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Lughnasadh is a Gaelic festival of pagan origins that begins the harvest season. Throughout history, it has mostly been celebrated in Ireland, Scotland, and the Isle of Man. It is named after the Celtic god of light, Lugh, as well as after "násad," which means assembly. It is said that Lugh began the holiday as a funeral feast and athletic competition, to commemorate his mother or foster mother, Tailtiu. In mythology, Tailtiu cleared the lands of Ireland so that crops could be planted there. According to legend, the day is seen as a struggle between two gods, Crom Dubh and Lugh. Crom Dubh grew the crops and guards them as his treasure, while Lugh works to seize them for mankind. Lugh wins the harvest and then must fight to defeat a figure that represents blight. Lughnasadh is held on August 1, but in recent times has sometimes been celebrated on the Sunday closest to that date. It corresponds with Lammas, which is more widely celebrated in England. Sometimes it is an alternative name for that holiday.

Most Lughnasadh celebrations of the distant past took place on top of hills and mountains. They included religious ceremonies, athletic contests, matchmaking, and feasting—of crops from the new harvest and bilberries. They also included trading, visits to holy wells, the sacrifice of a bull, the offering of first fruits, and a ritualist dance-play where Lugh seizes the harvest for humanity. Bull sacrifices lasted into the eighteenth century, and many of the other customs lasted into the twentieth century, while often shedding their pagan roots.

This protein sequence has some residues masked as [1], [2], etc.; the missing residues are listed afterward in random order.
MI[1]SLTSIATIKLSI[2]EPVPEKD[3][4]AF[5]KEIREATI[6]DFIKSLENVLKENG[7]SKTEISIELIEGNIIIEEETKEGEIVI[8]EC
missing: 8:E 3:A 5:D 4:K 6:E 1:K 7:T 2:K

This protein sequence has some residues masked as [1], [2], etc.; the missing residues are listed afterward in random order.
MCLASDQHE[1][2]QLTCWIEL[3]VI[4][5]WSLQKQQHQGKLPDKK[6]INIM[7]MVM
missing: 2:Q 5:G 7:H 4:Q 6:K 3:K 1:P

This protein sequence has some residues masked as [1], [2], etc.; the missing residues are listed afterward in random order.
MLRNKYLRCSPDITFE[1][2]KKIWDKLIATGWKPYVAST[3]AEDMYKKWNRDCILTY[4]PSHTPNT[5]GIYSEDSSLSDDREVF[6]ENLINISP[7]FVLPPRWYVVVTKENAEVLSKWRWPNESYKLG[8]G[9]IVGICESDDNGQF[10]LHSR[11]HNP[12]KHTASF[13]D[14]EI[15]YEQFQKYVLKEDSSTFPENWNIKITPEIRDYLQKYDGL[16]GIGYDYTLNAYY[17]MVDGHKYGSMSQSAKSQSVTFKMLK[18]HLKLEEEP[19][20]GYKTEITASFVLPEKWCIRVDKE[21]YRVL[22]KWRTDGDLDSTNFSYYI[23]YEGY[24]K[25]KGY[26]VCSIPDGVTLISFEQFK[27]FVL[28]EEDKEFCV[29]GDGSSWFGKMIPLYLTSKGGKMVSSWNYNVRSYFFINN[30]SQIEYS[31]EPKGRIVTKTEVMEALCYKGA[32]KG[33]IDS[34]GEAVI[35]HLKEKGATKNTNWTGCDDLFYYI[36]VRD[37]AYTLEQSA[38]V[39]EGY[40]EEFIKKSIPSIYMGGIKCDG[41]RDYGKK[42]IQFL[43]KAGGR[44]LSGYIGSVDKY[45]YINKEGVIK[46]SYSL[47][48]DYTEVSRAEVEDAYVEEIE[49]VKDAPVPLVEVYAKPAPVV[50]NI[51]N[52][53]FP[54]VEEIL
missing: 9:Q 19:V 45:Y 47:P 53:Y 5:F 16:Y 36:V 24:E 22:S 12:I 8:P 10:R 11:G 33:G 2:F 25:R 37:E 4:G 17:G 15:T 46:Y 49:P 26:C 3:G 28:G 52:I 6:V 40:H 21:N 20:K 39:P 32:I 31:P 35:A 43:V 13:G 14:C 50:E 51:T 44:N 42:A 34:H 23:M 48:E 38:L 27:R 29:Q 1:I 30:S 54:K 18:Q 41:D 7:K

In the present day, the climbing of hills and mountains still happens in some locations, being influenced by the day, but sometimes now taking place as Christian pilgrimages. One popular example is Reek Sunday, a pilgrimage to the top of Croagh Patrick mountain on the last Sunday of July. Some fairs are thought to have survived from Lughnasadh, such as Puck Fair. Other festivals are held in Ireland based on the day. Celtic neopagans celebrate a religious holiday based on Lughnasadh, and they hold harvest festivals as well, with feasts, songs, and games. Celtic Reconstructionists—those who try to reconstruct the pre-Christian Celtic religions—celebrate the day by giving thanks to gods for the beginning of the harvest season, by giving offerings and prayers. They often honor Lugh, as well as his mother, Tailtiu.

How to Observe Lughnasadh

Here are a few ideas on how to celebrate the day:

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